I am the Director of the Colorado Global Hub of Future Earth, as well as a principle in the Sustainability Innovation Lab and Research Professor in the School of Environmental Studies at the University of Colorado, Boulder, and I am a Senior Scholar in the School of Global Environmental Sustainability at Colorado State University. In addition, I am the executive editor of Conservation Magazine, which will soon re-launch as Anthropocene, a flagship product of the Future Earth Media Lab. I also serve on the advisory board of the Leopold Leadership Program.
Some Context: As a Global Hub Director, I am part of the globally distributed Future Earth executive team. I work closely with a local hub team focusing on capacity building, research enabling, and communication, and I also work with a globally-distributed secretariat, our set of international science and engagement advisors, and the Future Earth Governing Council. A lot of my work is with partners, inside and outside of Future Earth.
What I do: The goal of all my work is to support a transition to a more sustainable relationship between people and the rest of the planet. Future Earth is at the heart of this work: generating global sustainability science relevant to societies, connecting research communities across disciplines and geographies and connecting these communities to societal partners, Future Earth will help drive a step change in how international science engages with societal partners and stakeholders. Anthropocene is also central, because evidence-based solution-oriented independent journalism is fundamental, both for building the conversations we need to have across societies, and for working our way to the narrative we need for a rapid transition to a more sustainable future.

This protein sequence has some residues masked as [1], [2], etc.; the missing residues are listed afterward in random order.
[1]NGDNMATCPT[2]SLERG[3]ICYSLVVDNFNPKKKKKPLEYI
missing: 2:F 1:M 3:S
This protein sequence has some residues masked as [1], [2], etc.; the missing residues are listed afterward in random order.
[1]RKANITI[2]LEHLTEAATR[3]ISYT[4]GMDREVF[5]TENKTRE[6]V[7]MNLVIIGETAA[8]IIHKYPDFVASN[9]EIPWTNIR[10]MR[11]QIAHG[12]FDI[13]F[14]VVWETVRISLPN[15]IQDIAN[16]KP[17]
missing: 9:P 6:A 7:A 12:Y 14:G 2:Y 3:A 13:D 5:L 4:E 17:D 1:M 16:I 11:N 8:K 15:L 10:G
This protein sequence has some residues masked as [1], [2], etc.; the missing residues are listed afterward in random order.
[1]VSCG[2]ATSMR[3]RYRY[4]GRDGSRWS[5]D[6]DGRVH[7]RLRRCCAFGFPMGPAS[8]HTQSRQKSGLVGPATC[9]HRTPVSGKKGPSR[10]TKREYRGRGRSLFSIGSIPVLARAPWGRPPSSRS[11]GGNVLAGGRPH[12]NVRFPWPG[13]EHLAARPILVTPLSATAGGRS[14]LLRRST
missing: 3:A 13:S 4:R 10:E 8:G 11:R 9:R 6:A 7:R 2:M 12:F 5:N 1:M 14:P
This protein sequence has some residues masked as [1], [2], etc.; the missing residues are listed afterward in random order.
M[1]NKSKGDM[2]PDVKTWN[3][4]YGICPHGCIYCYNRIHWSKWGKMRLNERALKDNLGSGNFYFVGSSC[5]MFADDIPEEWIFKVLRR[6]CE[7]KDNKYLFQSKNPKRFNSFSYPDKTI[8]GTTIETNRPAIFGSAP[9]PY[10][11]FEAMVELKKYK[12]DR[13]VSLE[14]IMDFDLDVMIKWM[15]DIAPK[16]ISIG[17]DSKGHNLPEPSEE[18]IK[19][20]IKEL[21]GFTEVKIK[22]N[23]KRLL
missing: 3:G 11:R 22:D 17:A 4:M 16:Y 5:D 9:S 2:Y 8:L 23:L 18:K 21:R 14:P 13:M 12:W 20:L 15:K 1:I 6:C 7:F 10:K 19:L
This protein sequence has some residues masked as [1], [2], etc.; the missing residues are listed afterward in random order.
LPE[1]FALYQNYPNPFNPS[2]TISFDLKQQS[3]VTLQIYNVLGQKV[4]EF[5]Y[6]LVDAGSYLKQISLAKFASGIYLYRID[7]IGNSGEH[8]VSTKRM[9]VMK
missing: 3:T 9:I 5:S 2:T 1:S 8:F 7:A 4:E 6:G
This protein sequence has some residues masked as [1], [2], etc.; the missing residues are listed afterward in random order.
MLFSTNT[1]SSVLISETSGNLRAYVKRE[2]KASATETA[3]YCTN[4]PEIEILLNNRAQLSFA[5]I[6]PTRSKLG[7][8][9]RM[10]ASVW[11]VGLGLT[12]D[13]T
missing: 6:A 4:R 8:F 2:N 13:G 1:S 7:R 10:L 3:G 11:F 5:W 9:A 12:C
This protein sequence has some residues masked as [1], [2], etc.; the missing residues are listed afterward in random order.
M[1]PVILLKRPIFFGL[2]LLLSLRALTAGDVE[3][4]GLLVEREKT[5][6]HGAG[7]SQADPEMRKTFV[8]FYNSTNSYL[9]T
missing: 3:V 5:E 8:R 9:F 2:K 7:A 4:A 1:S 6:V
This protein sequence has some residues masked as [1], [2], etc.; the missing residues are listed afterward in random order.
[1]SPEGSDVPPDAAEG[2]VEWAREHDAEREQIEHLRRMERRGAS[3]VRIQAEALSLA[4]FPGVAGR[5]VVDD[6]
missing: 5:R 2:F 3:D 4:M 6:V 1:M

Prior to my current positions, I founded the Luc Hoffmann Institute, a collaborative research center embedded within the secretariat of WWF International. In that capacity, I built the institute, initiated a global fellows program, and launched a dozen or so research projects, including work on the Food-Energy-Water nexus in South-East Asia, Development corridors in East Africa, the mapping of global threats to biodiversity, and the development of regionally-appropriate low-carbon sustainability targets for urban areas.
Prior to this work, I was the Maggie and Doug Walker Endowed Professor of Natural History at the University of Washington, where my work focused on global change issues, including the impacts of climate change on biodiversity, the potential of landscape connectivity to mitigate the impacts of climate change, and the impacts of species loss on ecosystem function. I am an ecologist by training, I have published over 100 peer reviewed papers, and been lucky enough to get a good number of these in top journals (Nature, Science, PNAS etc), and I have worked both within and outside of academic institutions to build structures and processes that bring science together across disciplines and increase the impact of science on decision-making.
I received my BA from Prescott College in 1992 and my PhD from the University of Montana in 2000.